It doesn’t seem likely that a successful film adaptation will enhance a novel’s chance for lasting fame. Of California’s Famous Fifty thirty-one have been made into movies. I’m guessing, however, that only a few on the list (primarily mystery stories like The Maltese Falcon or The Big Sleep) are attracting readers because of the films. But what about an inverse effect? Do really bad adaptations limit the audience for books otherwise worth reading? That’s not likely either, but it does generate an unusual list. Here are some unfamous novels that were turned into movies that Leonard Maltin, for a variety of reasons, does not recommend:
1. The Wild Party by John McPartland. A straight-arrow couple encounters trouble when lured into L. A.’s demimonde.
2. Desert Town by Ramona Stewart. A bored teenager in someplace like Barstow adds danger to her life when she takes up with a vacationing gangster. (The movie is called Desert Fury.)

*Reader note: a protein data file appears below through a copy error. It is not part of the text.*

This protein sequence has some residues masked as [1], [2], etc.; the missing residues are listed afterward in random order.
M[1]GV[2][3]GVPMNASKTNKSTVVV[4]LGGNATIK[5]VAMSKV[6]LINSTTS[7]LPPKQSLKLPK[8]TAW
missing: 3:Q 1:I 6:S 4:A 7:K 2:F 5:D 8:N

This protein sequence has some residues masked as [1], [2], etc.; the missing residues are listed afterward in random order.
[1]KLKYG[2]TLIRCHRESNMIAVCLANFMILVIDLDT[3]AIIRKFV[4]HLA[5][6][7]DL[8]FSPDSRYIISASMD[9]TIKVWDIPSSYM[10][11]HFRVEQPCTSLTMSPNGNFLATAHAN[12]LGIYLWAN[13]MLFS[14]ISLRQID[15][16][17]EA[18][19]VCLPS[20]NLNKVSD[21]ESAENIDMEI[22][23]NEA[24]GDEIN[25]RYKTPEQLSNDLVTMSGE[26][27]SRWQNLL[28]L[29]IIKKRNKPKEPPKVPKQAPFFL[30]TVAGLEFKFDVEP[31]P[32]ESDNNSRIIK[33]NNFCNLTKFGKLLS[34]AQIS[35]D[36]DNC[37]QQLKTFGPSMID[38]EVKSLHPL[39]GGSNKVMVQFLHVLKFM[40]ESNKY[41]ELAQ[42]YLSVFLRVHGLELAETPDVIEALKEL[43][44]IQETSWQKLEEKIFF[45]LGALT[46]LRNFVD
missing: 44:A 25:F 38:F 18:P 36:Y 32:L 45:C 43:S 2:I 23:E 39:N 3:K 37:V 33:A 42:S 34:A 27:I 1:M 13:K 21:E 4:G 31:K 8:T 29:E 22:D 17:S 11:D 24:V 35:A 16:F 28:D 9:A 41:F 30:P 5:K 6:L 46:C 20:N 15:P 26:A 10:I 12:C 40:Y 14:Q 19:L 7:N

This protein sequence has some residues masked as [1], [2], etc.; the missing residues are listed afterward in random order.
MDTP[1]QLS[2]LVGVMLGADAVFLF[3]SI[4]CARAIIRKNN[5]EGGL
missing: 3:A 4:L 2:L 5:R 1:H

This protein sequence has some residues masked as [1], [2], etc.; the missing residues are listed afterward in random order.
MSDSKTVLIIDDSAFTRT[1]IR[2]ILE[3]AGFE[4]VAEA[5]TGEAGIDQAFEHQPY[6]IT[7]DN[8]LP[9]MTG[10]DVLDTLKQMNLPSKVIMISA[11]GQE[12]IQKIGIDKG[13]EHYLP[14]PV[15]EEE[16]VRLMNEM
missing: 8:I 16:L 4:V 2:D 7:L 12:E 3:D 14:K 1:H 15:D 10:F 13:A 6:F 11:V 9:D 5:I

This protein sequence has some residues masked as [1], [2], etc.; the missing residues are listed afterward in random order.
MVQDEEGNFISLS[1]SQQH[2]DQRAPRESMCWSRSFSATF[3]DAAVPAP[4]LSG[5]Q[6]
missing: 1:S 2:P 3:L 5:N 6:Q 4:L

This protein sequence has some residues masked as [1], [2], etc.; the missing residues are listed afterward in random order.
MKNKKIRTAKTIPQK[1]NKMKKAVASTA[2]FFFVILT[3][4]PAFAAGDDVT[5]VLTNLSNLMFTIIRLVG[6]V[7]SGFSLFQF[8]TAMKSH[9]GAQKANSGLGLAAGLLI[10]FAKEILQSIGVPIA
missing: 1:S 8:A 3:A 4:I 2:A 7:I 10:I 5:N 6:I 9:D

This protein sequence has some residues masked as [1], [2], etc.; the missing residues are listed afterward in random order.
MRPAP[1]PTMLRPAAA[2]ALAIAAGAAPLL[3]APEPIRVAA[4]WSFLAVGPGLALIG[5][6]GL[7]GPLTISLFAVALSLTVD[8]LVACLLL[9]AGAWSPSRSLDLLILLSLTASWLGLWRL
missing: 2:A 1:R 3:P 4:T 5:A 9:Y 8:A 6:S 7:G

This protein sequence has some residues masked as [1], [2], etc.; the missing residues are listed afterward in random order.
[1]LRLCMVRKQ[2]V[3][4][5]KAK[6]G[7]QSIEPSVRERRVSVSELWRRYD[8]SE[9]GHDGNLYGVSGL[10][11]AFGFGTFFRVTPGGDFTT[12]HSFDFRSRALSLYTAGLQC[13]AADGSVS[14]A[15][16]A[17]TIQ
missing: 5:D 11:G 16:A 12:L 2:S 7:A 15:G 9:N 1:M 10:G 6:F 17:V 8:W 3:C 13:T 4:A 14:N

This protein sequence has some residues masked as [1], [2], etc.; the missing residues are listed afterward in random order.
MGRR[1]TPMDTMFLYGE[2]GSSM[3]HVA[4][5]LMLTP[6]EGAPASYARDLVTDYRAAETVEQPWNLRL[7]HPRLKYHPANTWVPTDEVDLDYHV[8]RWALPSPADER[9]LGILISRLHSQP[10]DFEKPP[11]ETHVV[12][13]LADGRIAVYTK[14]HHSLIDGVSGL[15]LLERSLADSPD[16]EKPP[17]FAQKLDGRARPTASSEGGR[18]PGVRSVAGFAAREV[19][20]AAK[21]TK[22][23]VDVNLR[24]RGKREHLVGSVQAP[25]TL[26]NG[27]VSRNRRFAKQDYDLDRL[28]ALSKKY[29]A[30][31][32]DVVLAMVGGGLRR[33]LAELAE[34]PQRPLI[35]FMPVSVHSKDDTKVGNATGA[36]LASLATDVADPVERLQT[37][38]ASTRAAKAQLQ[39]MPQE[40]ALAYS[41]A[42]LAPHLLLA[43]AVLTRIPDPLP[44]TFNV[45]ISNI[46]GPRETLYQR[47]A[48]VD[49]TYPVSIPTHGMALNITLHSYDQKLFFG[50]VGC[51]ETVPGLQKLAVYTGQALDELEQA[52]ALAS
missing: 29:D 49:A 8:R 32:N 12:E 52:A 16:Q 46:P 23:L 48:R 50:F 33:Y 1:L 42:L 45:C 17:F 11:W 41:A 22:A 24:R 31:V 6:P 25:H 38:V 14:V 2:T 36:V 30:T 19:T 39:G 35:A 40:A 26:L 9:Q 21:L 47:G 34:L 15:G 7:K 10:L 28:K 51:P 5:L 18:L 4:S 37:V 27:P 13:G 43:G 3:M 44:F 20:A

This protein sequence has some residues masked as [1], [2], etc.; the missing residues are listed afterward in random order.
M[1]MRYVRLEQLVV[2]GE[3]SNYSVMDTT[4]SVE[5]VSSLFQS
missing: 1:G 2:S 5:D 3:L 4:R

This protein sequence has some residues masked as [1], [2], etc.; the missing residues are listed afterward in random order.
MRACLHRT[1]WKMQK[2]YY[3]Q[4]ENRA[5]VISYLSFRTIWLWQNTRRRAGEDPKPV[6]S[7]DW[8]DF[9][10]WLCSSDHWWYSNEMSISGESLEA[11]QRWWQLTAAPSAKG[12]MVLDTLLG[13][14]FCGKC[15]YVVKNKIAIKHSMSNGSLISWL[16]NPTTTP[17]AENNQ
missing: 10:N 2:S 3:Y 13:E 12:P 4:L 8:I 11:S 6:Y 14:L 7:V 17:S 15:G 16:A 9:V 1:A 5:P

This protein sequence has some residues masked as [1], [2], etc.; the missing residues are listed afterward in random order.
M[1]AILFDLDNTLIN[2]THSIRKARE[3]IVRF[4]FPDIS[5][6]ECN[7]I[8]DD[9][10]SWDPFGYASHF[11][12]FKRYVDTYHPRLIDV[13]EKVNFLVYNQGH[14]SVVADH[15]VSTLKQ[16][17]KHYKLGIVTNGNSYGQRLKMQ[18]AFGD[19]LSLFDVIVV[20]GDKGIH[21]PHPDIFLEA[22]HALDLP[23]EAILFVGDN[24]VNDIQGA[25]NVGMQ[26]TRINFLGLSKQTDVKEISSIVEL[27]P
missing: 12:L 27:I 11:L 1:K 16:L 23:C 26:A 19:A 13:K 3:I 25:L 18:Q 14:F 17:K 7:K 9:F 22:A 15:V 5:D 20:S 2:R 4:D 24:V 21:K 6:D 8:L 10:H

3. The Flower Drum Song by C. Y. Lee. A young man growing up in San Francisco’s Chinatown has trouble aligning his hopes and his father’s expectations.
4. The Square Trap by Irving Shulman. An unhappy teenager tries to box his way out of the Los Angeles barrio. (The movie is called The Ring.)
5. The Devil Thumbs a Ride by Robert C. DuSoe. An underwear salesman driving to San Diego joins up with some morally deficient folks on journeys of their own.
Unless there’s a run on internet booksellers, The Wild Party should be easy to find. The other four books are in print, one in a Penguin paperback and the other three on demand. Who knows what this means? Maybe even a bad film adaptation helps to keep a novel in the public eye.